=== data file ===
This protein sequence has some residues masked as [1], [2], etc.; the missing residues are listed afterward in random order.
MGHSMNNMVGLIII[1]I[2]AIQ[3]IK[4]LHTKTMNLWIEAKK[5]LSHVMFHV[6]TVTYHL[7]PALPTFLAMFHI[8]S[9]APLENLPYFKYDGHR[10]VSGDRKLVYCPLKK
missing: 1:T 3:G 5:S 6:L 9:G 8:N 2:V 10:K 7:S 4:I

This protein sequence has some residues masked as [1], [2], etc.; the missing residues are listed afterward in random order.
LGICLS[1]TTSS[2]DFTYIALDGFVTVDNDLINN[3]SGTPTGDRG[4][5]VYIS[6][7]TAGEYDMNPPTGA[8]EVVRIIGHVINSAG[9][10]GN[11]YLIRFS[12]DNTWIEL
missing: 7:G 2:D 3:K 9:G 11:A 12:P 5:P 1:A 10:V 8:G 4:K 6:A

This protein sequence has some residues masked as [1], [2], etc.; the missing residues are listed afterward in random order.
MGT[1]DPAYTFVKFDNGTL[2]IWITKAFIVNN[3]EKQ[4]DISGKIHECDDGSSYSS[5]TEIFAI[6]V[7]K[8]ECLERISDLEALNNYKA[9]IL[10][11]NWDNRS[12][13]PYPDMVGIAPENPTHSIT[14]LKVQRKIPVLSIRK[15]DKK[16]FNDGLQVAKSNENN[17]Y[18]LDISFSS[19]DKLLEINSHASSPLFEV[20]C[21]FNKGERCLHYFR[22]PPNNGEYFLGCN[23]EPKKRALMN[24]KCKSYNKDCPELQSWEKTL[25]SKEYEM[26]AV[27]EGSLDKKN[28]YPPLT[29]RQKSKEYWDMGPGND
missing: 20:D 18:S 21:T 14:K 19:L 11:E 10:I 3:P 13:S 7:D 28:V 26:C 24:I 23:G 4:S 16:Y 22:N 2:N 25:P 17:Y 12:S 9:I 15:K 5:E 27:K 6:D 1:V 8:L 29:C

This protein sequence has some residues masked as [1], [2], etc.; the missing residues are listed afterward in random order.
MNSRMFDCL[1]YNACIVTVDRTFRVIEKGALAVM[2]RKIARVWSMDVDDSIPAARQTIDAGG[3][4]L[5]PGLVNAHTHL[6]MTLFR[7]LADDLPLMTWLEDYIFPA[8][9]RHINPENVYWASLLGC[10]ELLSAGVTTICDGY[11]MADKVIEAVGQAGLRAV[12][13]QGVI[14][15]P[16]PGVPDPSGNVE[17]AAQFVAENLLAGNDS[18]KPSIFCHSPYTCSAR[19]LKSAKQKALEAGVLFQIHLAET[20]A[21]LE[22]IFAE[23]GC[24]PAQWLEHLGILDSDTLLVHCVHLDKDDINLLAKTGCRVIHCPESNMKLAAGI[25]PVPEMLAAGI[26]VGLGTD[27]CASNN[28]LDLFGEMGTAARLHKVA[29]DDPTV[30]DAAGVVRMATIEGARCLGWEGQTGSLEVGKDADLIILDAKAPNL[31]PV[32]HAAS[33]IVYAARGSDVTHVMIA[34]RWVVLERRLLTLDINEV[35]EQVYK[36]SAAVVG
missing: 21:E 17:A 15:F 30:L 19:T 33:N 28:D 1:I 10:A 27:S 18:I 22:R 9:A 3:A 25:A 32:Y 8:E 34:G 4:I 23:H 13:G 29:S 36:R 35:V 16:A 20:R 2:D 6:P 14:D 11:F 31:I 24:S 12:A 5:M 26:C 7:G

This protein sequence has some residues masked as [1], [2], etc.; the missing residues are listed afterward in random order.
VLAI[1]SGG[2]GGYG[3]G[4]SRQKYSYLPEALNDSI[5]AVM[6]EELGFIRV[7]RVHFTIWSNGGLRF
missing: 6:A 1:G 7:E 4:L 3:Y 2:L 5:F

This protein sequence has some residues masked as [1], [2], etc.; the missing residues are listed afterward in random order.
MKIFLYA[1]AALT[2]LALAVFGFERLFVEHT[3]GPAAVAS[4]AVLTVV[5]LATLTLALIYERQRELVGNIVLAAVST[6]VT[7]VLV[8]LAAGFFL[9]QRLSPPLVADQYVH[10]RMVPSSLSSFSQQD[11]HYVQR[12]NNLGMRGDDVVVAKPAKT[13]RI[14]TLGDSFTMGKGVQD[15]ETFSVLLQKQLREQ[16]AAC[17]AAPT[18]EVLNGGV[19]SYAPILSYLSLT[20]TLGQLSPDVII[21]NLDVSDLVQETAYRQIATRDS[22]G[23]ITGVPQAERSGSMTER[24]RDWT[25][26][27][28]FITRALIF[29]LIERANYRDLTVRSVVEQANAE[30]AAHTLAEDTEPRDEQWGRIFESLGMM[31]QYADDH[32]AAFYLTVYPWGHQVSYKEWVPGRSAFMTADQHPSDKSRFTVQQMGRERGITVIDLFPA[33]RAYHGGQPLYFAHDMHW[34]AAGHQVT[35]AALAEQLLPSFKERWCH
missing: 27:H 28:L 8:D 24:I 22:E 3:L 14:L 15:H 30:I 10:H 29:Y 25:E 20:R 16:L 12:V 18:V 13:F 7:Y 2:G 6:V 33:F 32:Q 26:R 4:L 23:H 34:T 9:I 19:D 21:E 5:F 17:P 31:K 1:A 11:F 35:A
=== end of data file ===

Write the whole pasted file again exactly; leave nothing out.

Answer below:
This protein sequence has some residues masked as [1], [2], etc.; the missing residues are listed afterward in random order.
MGHSMNNMVGLIII[1]I[2]AIQ[3]IK[4]LHTKTMNLWIEAKK[5]LSHVMFHV[6]TVTYHL[7]PALPTFLAMFHI[8]S[9]APLENLPYFKYDGHR[10]VSGDRKLVYCPLKK
missing: 1:T 3:G 5:S 6:L 9:G 8:N 2:V 10:K 7:S 4:I

This protein sequence has some residues masked as [1], [2], etc.; the missing residues are listed afterward in random order.
LGICLS[1]TTSS[2]DFTYIALDGFVTVDNDLINN[3]SGTPTGDRG[4][5]VYIS[6][7]TAGEYDMNPPTGA[8]EVVRIIGHVINSAG[9][10]GN[11]YLIRFS[12]DNTWIEL
missing: 7:G 2:D 3:K 9:G 11:A 12:P 5:P 1:A 10:V 8:G 4:K 6:A

This protein sequence has some residues masked as [1], [2], etc.; the missing residues are listed afterward in random order.
MGT[1]DPAYTFVKFDNGTL[2]IWITKAFIVNN[3]EKQ[4]DISGKIHECDDGSSYSS[5]TEIFAI[6]V[7]K[8]ECLERISDLEALNNYKA[9]IL[10][11]NWDNRS[12][13]PYPDMVGIAPENPTHSIT[14]LKVQRKIPVLSIRK[15]DKK[16]FNDGLQVAKSNENN[17]Y[18]LDISFSS[19]DKLLEINSHASSPLFEV[20]C[21]FNKGERCLHYFR[22]PPNNGEYFLGCN[23]EPKKRALMN[24]KCKSYNKDCPELQSWEKTL[25]SKEYEM[26]AV[27]EGSLDKKN[28]YPPLT[29]RQKSKEYWDMGPGND
missing: 20:D 18:S 21:T 14:K 19:L 11:E 10:I 3:P 13:S 7:D 28:V 26:C 24:I 23:G 4:S 16:Y 22:N 2:N 25:P 17:Y 12:S 9:I 15:K 5:E 27:K 6:D 1:V 8:L 29:C

This protein sequence has some residues masked as [1], [2], etc.; the missing residues are listed afterward in random order.
MNSRMFDCL[1]YNACIVTVDRTFRVIEKGALAVM[2]RKIARVWSMDVDDSIPAARQTIDAGG[3][4]L[5]PGLVNAHTHL[6]MTLFR[7]LADDLPLMTWLEDYIFPA[8][9]RHINPENVYWASLLGC[10]ELLSAGVTTICDGY[11]MADKVIEAVGQAGLRAV[12][13]QGVI[14][15]P[16]PGVPDPSGNVE[17]AAQFVAENLLAGNDS[18]KPSIFCHSPYTCSAR[19]LKSAKQKALEAGVLFQIHLAET[20]A[21]LE[22]IFAE[23]GC[24]PAQWLEHLGILDSDTLLVHCVHLDKDDINLLAKTGCRVIHCPESNMKLAAGI[25]PVPEMLAAGI[26]VGLGTD[27]CASNN[28]LDLFGEMGTAARLHKVA[29]DDPTV[30]DAAGVVRMATIEGARCLGWEGQTGSLEVGKDADLIILDAKAPNL[31]PV[32]HAAS[33]IVYAARGSDVTHVMIA[34]RWVVLERRLLTLDINEV[35]EQVYK[36]SAAVVG
missing: 21:E 17:A 15:F 30:L 19:T 33:N 28:D 1:I 10:A 27:S 18:I 22:R 9:A 3:A 25:A 32:Y 8:E 34:G 4:I 23:H 13:G 29:S 36:R 35:V 16:A 20:R 2:D 6:P 14:D 11:F 31:I 24:S 12:A 5:M 26:C 7:G

This protein sequence has some residues masked as [1], [2], etc.; the missing residues are listed afterward in random order.
VLAI[1]SGG[2]GGYG[3]G[4]SRQKYSYLPEALNDSI[5]AVM[6]EELGFIRV[7]RVHFTIWSNGGLRF
missing: 6:A 1:G 7:E 4:L 3:Y 2:L 5:F

This protein sequence has some residues masked as [1], [2], etc.; the missing residues are listed afterward in random order.
MKIFLYA[1]AALT[2]LALAVFGFERLFVEHT[3]GPAAVAS[4]AVLTVV[5]LATLTLALIYERQRELVGNIVLAAVST[6]VT[7]VLV[8]LAAGFFL[9]QRLSPPLVADQYVH[10]RMVPSSLSSFSQQD[11]HYVQR[12]NNLGMRGDDVVVAKPAKT[13]RI[14]TLGDSFTMGKGVQD[15]ETFSVLLQKQLREQ[16]AAC[17]AAPT[18]EVLNGGV[19]SYAPILSYLSLT[20]TLGQLSPDVII[21]NLDVSDLVQETAYRQIATRDS[22]G[23]ITGVPQAERSGSMTER[24]RDWT[25][26][27][28]FITRALIF[29]LIERANYRDLTVRSVVEQANAE[30]AAHTLAEDTEPRDEQWGRIFESLGMM[31]QYADDH[32]AAFYLTVYPWGHQVSYKEWVPGRSAFMTADQHPSDKSRFTVQQMGRERGITVIDLFPA[33]RAYHGGQPLYFAHDMHW[34]AAGHQVT[35]AALAEQLLPSFKERWCH
missing: 27:H 28:L 8:D 24:I 22:E 3:L 14:L 15:H 30:I 10:H 29:Y 25:E 20:R 16:L 12:V 18:V 13:F 7:Y 2:G 6:V 33:F 32:Q 26:R 4:L 23:H 34:T 9:I 19:D 21:E 5:F 17:P 31:K 1:A 11:F 35:A